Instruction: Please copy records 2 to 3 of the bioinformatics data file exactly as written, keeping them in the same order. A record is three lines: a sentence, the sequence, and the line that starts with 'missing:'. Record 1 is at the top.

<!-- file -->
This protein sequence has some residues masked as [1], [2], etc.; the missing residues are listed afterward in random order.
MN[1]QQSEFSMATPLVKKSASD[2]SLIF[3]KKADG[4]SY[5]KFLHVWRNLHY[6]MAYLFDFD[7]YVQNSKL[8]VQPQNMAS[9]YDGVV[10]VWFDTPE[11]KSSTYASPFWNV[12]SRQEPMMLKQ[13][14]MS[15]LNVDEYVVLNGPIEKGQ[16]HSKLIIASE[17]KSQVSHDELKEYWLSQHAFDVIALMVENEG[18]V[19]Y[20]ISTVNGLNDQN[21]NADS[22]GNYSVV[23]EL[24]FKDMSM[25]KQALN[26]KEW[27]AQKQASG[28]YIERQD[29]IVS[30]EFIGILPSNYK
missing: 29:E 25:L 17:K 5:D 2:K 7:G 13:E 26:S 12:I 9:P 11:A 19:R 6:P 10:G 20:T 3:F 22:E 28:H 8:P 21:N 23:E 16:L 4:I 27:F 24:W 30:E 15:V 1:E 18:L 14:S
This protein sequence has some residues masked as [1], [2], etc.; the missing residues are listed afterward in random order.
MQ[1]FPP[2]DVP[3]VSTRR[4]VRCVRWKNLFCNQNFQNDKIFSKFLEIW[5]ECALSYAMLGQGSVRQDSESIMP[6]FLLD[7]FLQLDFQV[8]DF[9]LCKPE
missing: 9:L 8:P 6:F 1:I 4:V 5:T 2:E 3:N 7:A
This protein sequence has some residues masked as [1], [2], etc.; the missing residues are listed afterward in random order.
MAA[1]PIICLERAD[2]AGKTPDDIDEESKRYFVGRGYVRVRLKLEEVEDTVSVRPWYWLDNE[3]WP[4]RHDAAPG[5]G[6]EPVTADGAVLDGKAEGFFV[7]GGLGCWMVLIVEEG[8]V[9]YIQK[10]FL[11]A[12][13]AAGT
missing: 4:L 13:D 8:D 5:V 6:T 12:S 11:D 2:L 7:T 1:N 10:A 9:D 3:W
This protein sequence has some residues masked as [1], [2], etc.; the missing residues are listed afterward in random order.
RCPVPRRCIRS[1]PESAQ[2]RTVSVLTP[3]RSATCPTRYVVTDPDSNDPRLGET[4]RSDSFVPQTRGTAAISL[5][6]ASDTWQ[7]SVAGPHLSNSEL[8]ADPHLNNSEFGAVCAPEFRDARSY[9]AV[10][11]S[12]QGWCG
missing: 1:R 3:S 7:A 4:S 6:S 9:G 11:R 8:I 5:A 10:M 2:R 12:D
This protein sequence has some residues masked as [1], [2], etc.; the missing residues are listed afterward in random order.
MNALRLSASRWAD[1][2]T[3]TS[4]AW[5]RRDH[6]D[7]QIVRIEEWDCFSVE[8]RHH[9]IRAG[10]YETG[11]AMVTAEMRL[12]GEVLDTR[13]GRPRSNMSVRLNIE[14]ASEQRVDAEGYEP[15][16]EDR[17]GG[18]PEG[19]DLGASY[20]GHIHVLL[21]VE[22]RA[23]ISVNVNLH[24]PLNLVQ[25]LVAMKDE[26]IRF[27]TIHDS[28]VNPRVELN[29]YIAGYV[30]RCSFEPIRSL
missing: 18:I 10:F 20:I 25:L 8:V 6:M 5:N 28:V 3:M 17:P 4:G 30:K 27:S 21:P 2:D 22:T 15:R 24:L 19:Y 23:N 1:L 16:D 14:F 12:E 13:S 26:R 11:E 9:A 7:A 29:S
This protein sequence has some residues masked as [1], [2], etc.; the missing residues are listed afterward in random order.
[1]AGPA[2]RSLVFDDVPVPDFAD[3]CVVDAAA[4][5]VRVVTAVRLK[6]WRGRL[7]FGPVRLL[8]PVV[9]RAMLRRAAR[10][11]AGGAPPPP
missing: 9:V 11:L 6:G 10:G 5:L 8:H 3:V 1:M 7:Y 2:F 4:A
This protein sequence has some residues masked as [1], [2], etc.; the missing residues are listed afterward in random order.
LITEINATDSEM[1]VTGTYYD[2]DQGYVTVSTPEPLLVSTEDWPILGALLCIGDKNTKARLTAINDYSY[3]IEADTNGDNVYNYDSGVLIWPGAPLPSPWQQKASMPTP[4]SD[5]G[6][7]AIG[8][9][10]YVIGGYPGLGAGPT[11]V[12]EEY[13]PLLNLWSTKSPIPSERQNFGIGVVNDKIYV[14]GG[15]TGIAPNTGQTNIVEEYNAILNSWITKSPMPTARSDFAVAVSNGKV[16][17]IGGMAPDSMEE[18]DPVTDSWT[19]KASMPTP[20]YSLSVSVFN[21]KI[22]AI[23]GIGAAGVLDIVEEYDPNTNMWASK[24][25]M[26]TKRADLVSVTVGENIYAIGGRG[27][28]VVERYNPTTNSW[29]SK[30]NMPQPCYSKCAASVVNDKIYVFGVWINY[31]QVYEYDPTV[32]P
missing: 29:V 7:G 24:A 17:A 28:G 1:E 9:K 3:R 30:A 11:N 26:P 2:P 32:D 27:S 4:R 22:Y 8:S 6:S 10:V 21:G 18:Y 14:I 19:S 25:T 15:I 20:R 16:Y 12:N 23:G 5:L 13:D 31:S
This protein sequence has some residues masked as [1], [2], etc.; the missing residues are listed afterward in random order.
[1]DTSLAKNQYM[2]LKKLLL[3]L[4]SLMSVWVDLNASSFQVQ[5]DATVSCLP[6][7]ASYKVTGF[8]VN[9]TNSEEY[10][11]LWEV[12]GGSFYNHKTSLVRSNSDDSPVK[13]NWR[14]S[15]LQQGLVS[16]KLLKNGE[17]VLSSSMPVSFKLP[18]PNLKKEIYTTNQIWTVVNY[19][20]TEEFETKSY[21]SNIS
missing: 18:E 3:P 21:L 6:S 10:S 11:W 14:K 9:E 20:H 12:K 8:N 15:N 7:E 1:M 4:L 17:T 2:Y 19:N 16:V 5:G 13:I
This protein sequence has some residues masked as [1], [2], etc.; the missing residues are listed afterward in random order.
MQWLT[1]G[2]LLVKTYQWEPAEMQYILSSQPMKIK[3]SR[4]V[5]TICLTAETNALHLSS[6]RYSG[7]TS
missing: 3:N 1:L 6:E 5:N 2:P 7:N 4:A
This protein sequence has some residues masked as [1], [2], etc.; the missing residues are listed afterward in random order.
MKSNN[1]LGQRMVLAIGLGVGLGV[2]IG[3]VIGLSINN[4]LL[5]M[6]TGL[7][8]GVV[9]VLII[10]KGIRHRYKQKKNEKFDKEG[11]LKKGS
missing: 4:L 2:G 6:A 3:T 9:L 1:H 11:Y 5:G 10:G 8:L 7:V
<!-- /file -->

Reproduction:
This protein sequence has some residues masked as [1], [2], etc.; the missing residues are listed afterward in random order.
MQ[1]FPP[2]DVP[3]VSTRR[4]VRCVRWKNLFCNQNFQNDKIFSKFLEIW[5]ECALSYAMLGQGSVRQDSESIMP[6]FLLD[7]FLQLDFQV[8]DF[9]LCKPE
missing: 9:L 8:P 6:F 1:I 4:V 5:T 2:E 3:N 7:A
This protein sequence has some residues masked as [1], [2], etc.; the missing residues are listed afterward in random order.
MAA[1]PIICLERAD[2]AGKTPDDIDEESKRYFVGRGYVRVRLKLEEVEDTVSVRPWYWLDNE[3]WP[4]RHDAAPG[5]G[6]EPVTADGAVLDGKAEGFFV[7]GGLGCWMVLIVEEG[8]V[9]YIQK[10]FL[11]A[12][13]AAGT
missing: 4:L 13:D 8:D 5:V 6:T 12:S 11:D 2:L 7:T 1:N 10:A 9:D 3:W